What others say about bidding wars
My first post of this topic drew more than 5,000 regular readers of Globe and Mail. Some were critical, others supportive. It is a topic worth revisiting from time to time.
Like it or not, bidding wars are part of our life. Depending on the market conditions there may be quick and furious bidding, while sometimes sellers feel lucky when they get a single offer way below the asking price. If you want that home badly, be prepared to pay up more in case other buyers have similar taste and have laid an eye on the same property.
Scarcity justifies bidding wars for those, who are willing to and able to pay more for a coveted piece of real estate. The average home buyer, however, should try to avoid being involved in bidding.
Bank of Montreal did a survey to test how Canadians feel about participating in the multiple offers game. According to the results
Even among the 25% willing to lock horns with other buyers, most would prefer to keep the grappling to a minimum. Half of respondents willing to engage in a bidding war said they’d draw the line at paying more than 10% above the asking price. A further 25% set their upper limit at 20% over asking.
And such approach is quite sensible. After all, often buyers make their offer at 10% below asking price… Locations like downtown Toronto and Vancouver, however, usually attract the attention of many buyers. Some of these buyers have deep pockets. Fighting them is a losing game.
Here is what other people think about bidding wars:
Citygal29 writes in a comment here
As a real estate agent, I wish more buyers were open to renovating property. Pick the neighbourhood(s) you want to live in and look for the absolute WORST property you can find – the one no one wants. Consult the appropriate professionals to find out how much it would actually cost to fix ‘er up. Your agent can help, home inspectors too. You wont be getting caught up in any bidding wars – that’s for sure. You can take your time without any pressure to buy. You’re likely to save tens of thousands of dollars. And you’ll make money when you sell.
I know renovating is not for everyone, but it’s an excellent option if you want to avoid overpaying for real estate.
anonymous_711 shares here his own experience being dragged in a bidding war
Over-priced markets are driven by greedy realtors. We’ve gone through this process with one not too long ago. We wanted to put down an offer slightly above the asking price and our realtor highly suggested we put another 20k because there were other interested parties. We decided to pull out at his dismay. Later we found out that the home actually sold slightly below our original asking price! Basically we lost out due to our now former realtor’s greed. On a positive note we found a fantastic realtor who worked within our means.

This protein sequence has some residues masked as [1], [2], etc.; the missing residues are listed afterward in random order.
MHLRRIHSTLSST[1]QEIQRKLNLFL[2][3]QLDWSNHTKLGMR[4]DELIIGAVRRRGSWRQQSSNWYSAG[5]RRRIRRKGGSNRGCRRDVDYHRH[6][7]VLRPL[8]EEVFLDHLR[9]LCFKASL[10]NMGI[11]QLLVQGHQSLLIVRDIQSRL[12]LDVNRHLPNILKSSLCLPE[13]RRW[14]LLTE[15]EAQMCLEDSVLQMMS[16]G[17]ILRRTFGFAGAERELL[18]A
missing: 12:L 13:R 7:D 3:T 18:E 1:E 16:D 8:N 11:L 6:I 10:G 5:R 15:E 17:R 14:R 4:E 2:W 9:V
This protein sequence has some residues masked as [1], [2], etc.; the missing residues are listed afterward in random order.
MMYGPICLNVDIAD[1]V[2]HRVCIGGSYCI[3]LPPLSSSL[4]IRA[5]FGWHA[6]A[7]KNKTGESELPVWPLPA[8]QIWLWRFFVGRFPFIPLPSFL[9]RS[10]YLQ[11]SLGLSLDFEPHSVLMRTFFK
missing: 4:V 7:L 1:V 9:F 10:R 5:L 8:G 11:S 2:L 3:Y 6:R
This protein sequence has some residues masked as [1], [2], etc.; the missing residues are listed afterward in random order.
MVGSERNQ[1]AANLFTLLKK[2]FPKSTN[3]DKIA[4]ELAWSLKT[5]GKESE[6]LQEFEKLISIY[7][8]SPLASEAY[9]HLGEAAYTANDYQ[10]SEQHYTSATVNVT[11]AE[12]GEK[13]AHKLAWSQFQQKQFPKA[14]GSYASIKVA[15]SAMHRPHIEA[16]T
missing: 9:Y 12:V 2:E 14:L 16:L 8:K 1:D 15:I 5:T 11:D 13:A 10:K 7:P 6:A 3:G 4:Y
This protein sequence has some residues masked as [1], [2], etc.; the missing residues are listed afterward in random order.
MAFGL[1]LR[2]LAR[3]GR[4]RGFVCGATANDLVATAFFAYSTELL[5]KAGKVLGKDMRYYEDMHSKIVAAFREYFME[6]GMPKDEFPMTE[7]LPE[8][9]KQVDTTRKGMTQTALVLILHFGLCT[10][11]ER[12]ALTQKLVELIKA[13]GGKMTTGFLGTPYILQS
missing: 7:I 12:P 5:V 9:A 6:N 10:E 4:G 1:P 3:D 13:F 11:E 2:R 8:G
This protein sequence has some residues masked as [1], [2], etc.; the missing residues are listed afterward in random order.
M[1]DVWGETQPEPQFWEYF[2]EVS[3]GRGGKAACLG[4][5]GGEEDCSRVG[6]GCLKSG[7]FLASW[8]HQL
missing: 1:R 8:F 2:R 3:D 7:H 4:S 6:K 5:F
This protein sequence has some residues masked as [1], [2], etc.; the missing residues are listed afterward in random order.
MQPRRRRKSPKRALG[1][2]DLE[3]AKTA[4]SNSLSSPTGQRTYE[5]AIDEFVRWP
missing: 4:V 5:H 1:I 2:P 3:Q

Frank Seldin is an American and he comments to this article on bidding wars, run by the Wall Street Journal. I find his approach to avoid bidding wars and still finding the house you love to live in quite interesting.
If you go into a neighborhood and find bidding wars because there are few properties listed, just start knocking on doors. Pick the houses you most want to live in, and knock on the door and ask. If you tell people you are interested in making an offer at a good price, you’ll get a lot of bites. And a lot of referrals.
Of course the realtor will tell you “we don’t do that in our town”, but they are lying to protect their commission. And by the way, that reduced commission is money you and the seller can share. If you do your homework, you don’t need a realtor to do a real estate deal (spend about 20-30% of the realtor fee on a good lawyer instead).
Yes, it is hard work, but you are about to spend 3x your annual income and make a huge purchase. Put the time and effort in to get exactly what you want.
Paul Hecht, a Canadian realtor, gives here his explanation how bidding war are created:
For those who are not clear on the process, a realtor’s duty is to their client. They must give their seller all the information and then let the seller decide what they want to do with the information.
In hot markets, the listing agent will ask the seller if they would like to list the property low and then hold off accepting offers, typically for a week to try to generate multiple offers, OR the seller can list it at market value and accept offers immediately.
The seller is the one who picks whether they want to try and create a multiple offer (bidding war) scenario, not the realtor.
Here you have it – a few random opinions on bidding wars. What about you?Are you willing to bid the price up if there is a chance to lose a house you like a lot? Do you have a story to tell?